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Coronavirus (Covid-19) and the Workplace

Most of us run paycheck to paycheck and have limited PTO (Paid Time Off/Personal Time Off) from work.  With an ordinary cold, we would typically find our way to work and tough it out just like our coworkers would do.  But now we have COVID-19, and it is a different animal so to speak.

 

The Coronavirus is comprised of a large family of viruses that affect humans and animals.  There are seven (7) known types of Coronavirus.  Four of the seven are very common and cause mild respiratory infections like the common cold.  A fifth type is known as Severe Acute Respiratory Syndrome (SARS) and a sixth type is known as Middle East Respiratory Syndrome (MERS), and these last two tend to be more serious in comparison to the first four types.

 

The seventh type is a new type of Coronavirus (SARS-CoV-2) recently discovered in China and making its way across the world and into the United States and our local communities.  This type causes a disease known as COVID-19 (coronavirus disease 2019).  As of this writing, more than 500 cases have been diagnosed in the United States across 34 states and resulting in at least 22 deaths.  These numbers will continue to rise as the outbreak spreads.

 

What does this mean for the workplace?  Should you go to work if you are sick?  Can your employer send you home if you are sick?  Is your employer required to let you telecommute so that you can avoid being in contact with coworkers who may have been exposed to the Coronavirus?  These are all excellent questions.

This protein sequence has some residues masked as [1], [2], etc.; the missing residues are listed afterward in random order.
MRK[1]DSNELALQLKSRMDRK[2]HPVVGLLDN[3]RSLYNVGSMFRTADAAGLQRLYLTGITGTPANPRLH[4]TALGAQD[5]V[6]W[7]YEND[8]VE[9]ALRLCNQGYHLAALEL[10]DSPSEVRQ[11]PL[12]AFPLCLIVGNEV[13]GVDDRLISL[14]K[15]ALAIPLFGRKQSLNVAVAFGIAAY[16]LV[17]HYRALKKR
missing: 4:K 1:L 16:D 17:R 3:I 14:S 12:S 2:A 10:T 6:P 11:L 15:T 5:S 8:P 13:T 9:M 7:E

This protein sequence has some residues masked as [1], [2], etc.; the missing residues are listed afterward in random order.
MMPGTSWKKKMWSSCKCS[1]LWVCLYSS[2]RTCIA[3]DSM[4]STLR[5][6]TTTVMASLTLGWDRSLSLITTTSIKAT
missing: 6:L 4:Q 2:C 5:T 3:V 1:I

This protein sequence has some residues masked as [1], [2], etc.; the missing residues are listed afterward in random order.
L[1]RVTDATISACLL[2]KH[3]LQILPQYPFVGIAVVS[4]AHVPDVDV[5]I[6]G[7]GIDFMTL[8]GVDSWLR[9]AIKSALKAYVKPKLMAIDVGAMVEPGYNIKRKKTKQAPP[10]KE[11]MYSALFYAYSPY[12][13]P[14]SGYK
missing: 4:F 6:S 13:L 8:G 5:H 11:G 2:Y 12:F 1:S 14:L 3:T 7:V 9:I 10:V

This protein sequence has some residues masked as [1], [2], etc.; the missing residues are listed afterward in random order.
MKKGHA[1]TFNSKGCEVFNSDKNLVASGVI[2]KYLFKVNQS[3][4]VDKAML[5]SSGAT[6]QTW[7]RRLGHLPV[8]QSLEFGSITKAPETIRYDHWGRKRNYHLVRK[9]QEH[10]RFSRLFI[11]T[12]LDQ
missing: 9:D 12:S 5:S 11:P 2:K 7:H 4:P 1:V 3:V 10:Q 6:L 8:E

In North Carolina, an employer may direct a sick employee to go home.  Many companies will have an employee handbook which sets out the policies for employees to request time off while sick.  Employees should follow those procedures for requesting time off.

 

As lawyers, we are often asked whether the employer can make an employee use their PTO and force them to stay home or to go home when they show up to work obviously ill.  The answer is yes.  Employers in North Carolina have the right to direct their employees in this way.  You do not have the right to show up to work sick and place your coworkers at risk.  While employers may allow someone to attend work while sick, the employee is always subject to being sent home if the employer chooses.  If you suspect that you are sick, The Centers for Disease Control and Prevention (CDC) recommends that you stay home except to seek medical care, avoid public areas (ie. Do not go to work, school, or public areas!), avoid public transportation, stay away from others, limit contact with pets and animals, wash hands often, and avoid touching your eyes, nose, and mouth.